How to Set Up Nginx Server Blocks (Virtual Hosts) on CentOS 8

An Nginx server block is the equivalent of an Apache virtual host and makes it possible for you to host more than one domain or website on your server.

In this article, you will learn how to set up an Nginx server blocks (virtual hosts) on CentOS 8 and RHEL 8 Linux.


  • An A record for your domain. In simple terms, an A records refers to a DNS entry where the domain name is pointed to the Public IP of the server, in this case the Nginx web server. Throughout this guide , we will use the domain name
  • An Nginx Server or LEMP Stack installed on CentOS 8 or RHEL 8 instance.
  • A login user with Sudo privileges.

Let’s get started!

Step 1: Create an Nginx Document Root Directory

Right off the bat, you need to create a custom web root directory for the domain you want to host. For our case, we will create the directory as shown using the mkdir -p option to create all the necessary parent directories:

$ sudo mkdir -p /var/www/

Thereafter assign the directory permissions using the $USER environment variable. As you do so, ensure that you are logged in as a regular user and not the root user.

$ sudo chown -R $USER:$USER /var/www/

Next, assign the right directory permissions recursively as shown:

$ sudo chmod -R 755 /var/www/

Step 2: Create a Sample Page for the Domain

Next, we are going to create an index.html file inside the custom web root directory that will be served by the domain once a request is made.

$ sudo vim /var/www/

Inside the file, paste the following sample content.

        <title>Welcome to your_domain!</title>
  <h1>Awesome! Your Nginx server block is working!</h1>

Save and exit the configuration file.

Step 3: Create an Nginx Server Block in CentOS

For the Nginx web server to serve the content in the index.html file we created in step 2, we need to create a server block file with the appropriate directives. Therefore, we shall create a new server block at:

$ sudo vim /etc/nginx/conf.d/

Next, paste the configuration that appears below.

server {
        listen 80;
        listen [::]:80;

        root /var/www/;
        index index.html index.htm index.nginx-debian.html;


        location / {
                try_files $uri $uri/ =404;

    access_log /var/log/nginx/;
    error_log /var/log/nginx/;

Create Nginx Server Block in CentOS
Create Nginx Server Block in CentOS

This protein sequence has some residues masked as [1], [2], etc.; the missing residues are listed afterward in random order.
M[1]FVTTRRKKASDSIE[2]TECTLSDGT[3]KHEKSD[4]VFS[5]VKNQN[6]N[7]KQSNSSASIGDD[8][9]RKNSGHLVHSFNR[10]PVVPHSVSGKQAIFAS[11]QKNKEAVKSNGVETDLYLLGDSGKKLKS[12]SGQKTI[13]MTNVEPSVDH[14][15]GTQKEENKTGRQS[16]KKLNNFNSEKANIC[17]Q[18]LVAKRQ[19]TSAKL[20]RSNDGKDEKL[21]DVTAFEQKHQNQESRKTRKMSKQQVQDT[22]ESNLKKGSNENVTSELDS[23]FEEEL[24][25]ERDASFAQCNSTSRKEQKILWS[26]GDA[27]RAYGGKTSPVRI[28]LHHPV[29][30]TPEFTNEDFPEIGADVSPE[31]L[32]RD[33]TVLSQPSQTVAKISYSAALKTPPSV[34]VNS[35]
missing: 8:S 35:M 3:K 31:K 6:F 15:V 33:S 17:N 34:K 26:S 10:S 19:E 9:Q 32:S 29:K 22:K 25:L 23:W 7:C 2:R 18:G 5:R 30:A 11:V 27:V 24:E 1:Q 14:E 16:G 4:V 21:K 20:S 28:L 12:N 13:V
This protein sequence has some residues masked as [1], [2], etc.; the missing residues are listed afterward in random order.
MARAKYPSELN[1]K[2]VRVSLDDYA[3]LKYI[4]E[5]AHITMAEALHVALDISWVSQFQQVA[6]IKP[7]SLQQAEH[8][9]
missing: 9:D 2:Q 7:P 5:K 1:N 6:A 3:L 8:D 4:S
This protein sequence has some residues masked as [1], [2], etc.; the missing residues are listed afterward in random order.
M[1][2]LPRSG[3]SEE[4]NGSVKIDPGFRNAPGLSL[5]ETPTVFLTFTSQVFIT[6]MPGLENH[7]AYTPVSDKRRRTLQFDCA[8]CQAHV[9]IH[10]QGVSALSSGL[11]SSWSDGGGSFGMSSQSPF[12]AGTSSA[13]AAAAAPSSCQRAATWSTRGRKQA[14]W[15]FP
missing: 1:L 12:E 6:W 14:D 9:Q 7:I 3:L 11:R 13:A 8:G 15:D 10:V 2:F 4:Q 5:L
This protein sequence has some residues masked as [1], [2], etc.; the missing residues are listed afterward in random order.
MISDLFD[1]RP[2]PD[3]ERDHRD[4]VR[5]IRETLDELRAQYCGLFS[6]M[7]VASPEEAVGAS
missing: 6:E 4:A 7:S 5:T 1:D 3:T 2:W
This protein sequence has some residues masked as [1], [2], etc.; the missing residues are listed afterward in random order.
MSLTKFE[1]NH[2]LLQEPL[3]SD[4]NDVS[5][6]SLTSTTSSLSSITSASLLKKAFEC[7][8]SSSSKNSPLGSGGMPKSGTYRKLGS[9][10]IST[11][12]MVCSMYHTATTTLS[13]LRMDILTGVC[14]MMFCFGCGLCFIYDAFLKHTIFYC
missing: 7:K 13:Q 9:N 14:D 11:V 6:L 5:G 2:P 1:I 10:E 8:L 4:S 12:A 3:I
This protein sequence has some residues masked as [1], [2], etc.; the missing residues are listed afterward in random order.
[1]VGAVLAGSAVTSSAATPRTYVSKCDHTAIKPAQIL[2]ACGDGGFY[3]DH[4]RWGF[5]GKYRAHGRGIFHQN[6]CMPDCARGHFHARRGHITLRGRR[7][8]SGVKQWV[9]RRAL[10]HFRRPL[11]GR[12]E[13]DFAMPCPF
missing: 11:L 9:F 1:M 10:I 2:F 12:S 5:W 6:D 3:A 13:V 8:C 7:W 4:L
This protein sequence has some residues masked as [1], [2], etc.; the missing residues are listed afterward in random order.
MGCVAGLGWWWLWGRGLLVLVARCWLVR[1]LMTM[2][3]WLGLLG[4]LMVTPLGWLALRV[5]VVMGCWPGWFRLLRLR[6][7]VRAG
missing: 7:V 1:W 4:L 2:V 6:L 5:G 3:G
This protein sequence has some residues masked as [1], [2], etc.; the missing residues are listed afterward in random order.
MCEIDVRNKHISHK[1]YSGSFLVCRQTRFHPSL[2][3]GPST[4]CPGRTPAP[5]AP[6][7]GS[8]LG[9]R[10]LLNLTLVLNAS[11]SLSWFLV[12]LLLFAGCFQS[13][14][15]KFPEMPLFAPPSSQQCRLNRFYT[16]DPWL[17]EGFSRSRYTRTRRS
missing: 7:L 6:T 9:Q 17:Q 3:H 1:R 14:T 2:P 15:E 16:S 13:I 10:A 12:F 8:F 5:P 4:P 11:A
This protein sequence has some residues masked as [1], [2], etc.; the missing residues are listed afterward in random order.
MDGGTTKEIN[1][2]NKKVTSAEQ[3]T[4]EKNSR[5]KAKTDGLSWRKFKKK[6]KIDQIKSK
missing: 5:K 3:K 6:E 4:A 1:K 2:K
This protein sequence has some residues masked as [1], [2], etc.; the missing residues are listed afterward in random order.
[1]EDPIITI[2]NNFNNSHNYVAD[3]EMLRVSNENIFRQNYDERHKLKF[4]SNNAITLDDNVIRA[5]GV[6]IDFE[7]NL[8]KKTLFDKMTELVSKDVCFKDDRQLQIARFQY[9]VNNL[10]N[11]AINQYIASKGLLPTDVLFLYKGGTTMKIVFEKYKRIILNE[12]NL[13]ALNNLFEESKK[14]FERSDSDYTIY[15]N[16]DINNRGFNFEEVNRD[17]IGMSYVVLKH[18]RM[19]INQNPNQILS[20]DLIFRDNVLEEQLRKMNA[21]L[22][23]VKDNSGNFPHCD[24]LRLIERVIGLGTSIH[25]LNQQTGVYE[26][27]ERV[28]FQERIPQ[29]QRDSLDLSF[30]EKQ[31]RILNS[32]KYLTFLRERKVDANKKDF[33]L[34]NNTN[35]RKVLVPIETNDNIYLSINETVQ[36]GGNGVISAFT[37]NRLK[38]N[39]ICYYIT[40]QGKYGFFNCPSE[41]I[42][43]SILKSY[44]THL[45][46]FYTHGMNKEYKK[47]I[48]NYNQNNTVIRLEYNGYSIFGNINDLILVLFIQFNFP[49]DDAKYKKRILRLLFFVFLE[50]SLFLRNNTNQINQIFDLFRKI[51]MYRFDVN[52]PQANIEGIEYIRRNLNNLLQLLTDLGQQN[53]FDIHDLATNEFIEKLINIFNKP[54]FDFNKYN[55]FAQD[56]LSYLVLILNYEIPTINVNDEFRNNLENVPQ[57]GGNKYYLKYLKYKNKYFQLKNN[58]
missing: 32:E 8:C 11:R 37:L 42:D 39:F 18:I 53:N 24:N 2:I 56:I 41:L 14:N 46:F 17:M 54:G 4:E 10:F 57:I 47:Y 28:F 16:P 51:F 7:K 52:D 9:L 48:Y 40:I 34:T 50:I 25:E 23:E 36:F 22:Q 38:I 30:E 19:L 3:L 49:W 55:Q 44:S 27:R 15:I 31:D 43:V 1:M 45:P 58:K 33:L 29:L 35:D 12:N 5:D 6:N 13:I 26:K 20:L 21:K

When you are done, save the changes and exit the configuration file. To confirm that all Nginx configurations are sound and error-free, execute the command:

$ sudo nginx -t

The output below should be a confirmation that you are good to go!

Check Nginx Configuration File in CentOS
Check Nginx Configuration File in CentOS

Finally, restart your Nginx web server and confirm that it’s running as expected:

$ sudo systemctl restart nginx
$ sudo systemctl status nginx
Check Nginx Status in CentOS
Check Nginx Status in CentOS

Step 4: Testing the Nginx Server Block in CentOS

We are all done with the configurations. The only part remaining is to confirm if our server block is serving content in the web root directory defined earlier in the index.html file.

To do this, simply open your browser and go to your server’s domain as shown:

Check Nginx Server Block
Check Nginx Server Block

As observed, our content is being served by the server block, a clear indication that all went well.

Step 5: Enable HTTPS on Domain Hosted on Nginx

You may consider encrypting your domain using Lets Encrypt SSL to add a layer of protection and secure traffic to and from the webserver.

$ sudo dnf install certbot python3-certbot-nginx
$ sudo certbot --nginx

To confirm that your domain is correctly configured on HTTPS, visit in your browser and look for the lock icon in the URL bar.


We have successfully set up a Nginx server block on CentOS 8 and RHEL 8. You can repeat the same for multiple domains using the same procedure.

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James Kiarie
This is James, a certified Linux administrator and a tech enthusiast who loves keeping in touch with emerging trends in the tech world. When I'm not running commands on the terminal, I'm taking listening to some cool music. taking a casual stroll or watching a nice movie.

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  1. Just a quick Note:

    $ sudo systemctl restart nginx
    $ sudo systemctl status Nginx

    should be:

    $ sudo systemctl restart nginx
    $ sudo systemctl status nginx

    The Capitalised “Nginx” on line two caused an issue :)


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